New Ads In New Places
There was a great discussion on video ads earlier on Venturebeat. The discussion surfaces two questions that are facing all online services. If the ad industry is to grow from $16B to $30B in 5 years, what will the new kinds of ads be and where are the new places to put them?
Surely, it won’t be more of the same; our eyes are already beginning to ignore the ‘ad gutter’ no matter how relevant the search engines are trying to make them. So what will they be? VCs are seeing three new emerging categories of online ads, one of which could become the lion’s share of all of online advertising.
1. Online ads that look like content
Pre-roll and post-roll ads inserted in a video stream are in this category but long term success is still questionable. You don’t click on pre-roll ads because you are waiting to watch the video, and you don’t click on post-roll ads because you rarely watch a video all the way to the end. The bigger end game is product placement. When you view an image on Flickr, there is no reason why the background cannot be altered to show an ad relevant to your demographics. That’s making an ad look like content. There are technologies that will place ads right inside user generated images and video. It can be done in a number of ways. Your image or video editing tool can help you place ads at the time of content creation.
Alternatively, ads can be inserted after content is created. A piece of software scans an image of video to find appropriate places to insert ads. As a result, a man wearing Adidas shoes, could all of a sudden be replaced by Nike shoes in an image. This method is more challenging because one can’t rely on the creator to make the right judgment on where to put the ad. The algorithm has to be smart enough to figure it out, but there are teams in Silicon Valley tackling this task as well.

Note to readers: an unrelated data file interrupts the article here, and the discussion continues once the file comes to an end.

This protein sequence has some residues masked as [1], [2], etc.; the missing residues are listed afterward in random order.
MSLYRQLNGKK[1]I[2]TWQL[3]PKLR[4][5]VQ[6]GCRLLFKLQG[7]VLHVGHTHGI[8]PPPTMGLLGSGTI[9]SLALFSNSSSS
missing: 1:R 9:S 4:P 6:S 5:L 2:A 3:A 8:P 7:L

2. Online ads that are content
Some ads can be content that people look for. It’s done every day. Those ads are called coupons. When somebody does a local search for pizza in Menlo Park, Applewood can put an ad in the ad section, or put a coupon right next to their address. Either way, it’s an ad to bring in a customer and may cost the store the same. However, there are empirical results showing that coupons are clicked on 10x more frequently than text ads, because they are considered content. It is no surprise that Google did a deal with Valpak to enable local coupons.
Another example of ads that are content is the products of companies like Winster. They are very simple casual games where people buy credits to play to win movie tickets, and promotional products. The game is little more than a gimmick to show you an ad. It’s a customer acquisition tool like a coupon, but people see it as content.
3. Online ads that are offline ads
Now this depends on your point of view. If you are a heavy 2nd Life user, spending 40 hours a week, that’s more than 2 full days a week (adjusting for sleep) in the virtual world, by now you probably think a billboard ad in the game is an offline ad. The trend I am talking about is in-game advertising. This is another area where we will see a lot of innovation, because the amount of advertising that could be shown in a virtual world is far bigger than the potential for text ads. After all, for each person in the US, advertisers spend $2000/yr across all media, TV, magazines, direct mail etc. If 2/7th of this total were spent ‘in game’ the total would amount to more than all of the online advertising business today.
Conclusion: The first two categories will yield interesting companies, who discover new and effective ways to show ads. There is clearly room for innovation there and that is enough to get VCs excited and companies funded, but it is in the third category that the most money will be made. It’s simply a much bigger market. I would highly recommend entrepreneurs to find ways for their services and technologies to capture a piece of this emerging market before Google and Yahoo do. It must surely be on their radars.